This study includes individuals enrolled in 2 randomized trials of an intervention to improve functional outcomes of hospitalized older adults. The trials were conducted at the University Hospitals of Cleveland (UHC), a tertiary care hospital, and the Akron City Hospital (ACH), a community teaching hospital in Ohio, between 1993 and 1997. Each trial enrolled patients who were aged 70 years or older and who were admitted to the general medical service. Patients admitted to intensive care units (ICUs) or subspecialty services or elective admissions were excluded, as were patients with lengths of stay fewer than 2 days. Study protocols randomly selected a subset of eligible patients to be representative of the general medical wards since it was not possible to enroll all eligible patients because of logistic constraints. Of a possible 11 475 eligible patients, 3163 were randomly selected for enrollment. The demographic, clinical, and functional characteristics of patients enrolled in the study were similar to those not enrolled.17 After 1 year, there was no difference in mortality or functional status between the control and intervention groups, so they were combined for this analysis.

We used patients from the UHC to derive the prediction model and then used patients from the ACH to validate the model. The UHC trial enrolled 1632 patients and the ACH trial enrolled 1531 patients. The potential analytic cohorts for this study included the 1565 UHC patients and 1482 ACH patients who survived to hospital discharge. We excluded 70 patients (4%) in the UHC cohort because they were missing data on comorbid conditions or functional status, leaving 1495 patients, and 55 patients (4%) from the ACH cohort who were missing data on these risk factors, leaving 1427 patients.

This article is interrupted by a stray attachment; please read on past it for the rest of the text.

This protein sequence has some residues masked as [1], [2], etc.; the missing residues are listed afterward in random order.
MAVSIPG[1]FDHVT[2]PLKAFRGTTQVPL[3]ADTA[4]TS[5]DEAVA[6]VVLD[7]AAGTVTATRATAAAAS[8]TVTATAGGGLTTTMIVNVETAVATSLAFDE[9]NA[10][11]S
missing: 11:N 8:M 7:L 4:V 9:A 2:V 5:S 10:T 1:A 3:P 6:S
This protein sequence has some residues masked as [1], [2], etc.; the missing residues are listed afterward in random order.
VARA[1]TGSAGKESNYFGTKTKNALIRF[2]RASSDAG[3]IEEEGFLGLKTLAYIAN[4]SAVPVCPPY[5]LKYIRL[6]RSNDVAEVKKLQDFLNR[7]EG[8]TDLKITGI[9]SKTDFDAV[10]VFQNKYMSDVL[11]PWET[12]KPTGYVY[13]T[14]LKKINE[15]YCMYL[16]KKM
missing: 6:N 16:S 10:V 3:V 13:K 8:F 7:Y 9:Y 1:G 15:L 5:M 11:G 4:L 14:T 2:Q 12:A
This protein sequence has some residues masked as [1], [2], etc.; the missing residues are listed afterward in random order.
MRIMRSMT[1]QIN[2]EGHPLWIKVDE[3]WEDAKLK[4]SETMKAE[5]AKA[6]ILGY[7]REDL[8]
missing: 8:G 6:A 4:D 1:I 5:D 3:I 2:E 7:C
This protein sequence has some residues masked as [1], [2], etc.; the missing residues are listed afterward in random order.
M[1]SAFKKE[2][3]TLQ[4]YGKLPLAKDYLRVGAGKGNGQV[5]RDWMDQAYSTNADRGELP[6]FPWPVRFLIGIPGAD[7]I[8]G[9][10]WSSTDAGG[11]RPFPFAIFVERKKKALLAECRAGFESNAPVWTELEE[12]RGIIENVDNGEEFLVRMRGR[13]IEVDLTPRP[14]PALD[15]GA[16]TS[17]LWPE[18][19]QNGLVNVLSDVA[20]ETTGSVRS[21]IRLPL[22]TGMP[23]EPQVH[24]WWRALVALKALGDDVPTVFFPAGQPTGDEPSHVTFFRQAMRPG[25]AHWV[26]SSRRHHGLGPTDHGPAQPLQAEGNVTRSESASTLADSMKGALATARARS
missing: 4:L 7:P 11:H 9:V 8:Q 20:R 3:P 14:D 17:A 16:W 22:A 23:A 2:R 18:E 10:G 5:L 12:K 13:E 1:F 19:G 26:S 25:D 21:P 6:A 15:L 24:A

Data Collection and Measurements

Predictors of Mortality. We obtained data from standardized interviews with patients and surrogates and from medical records. We interviewed surrogate respondents when the patient scored more than 5 errors on the 10-point Short Portable Mental Status Questionnaire18 or was too ill to communicate at the time of admission (40%). We interviewed participants at both admission and discharge. The interviews included demographic characteristics and reports of independence in 5 activities of daily living (ADLs): bathing, dressing, using the toilet, transferring from bed to chair, and eating. We used a modified version of the Katz Index of ADLs19 to assess independence in ADLs by asking the patient or surrogate at the time of discharge whether the patient needed help from another person to perform each activity. A patient who required personal assistance to perform a particular ADL was classified as dependent in that ADL. A patient who used an assistive device to perform an ADL but did not require help from another person was considered independent.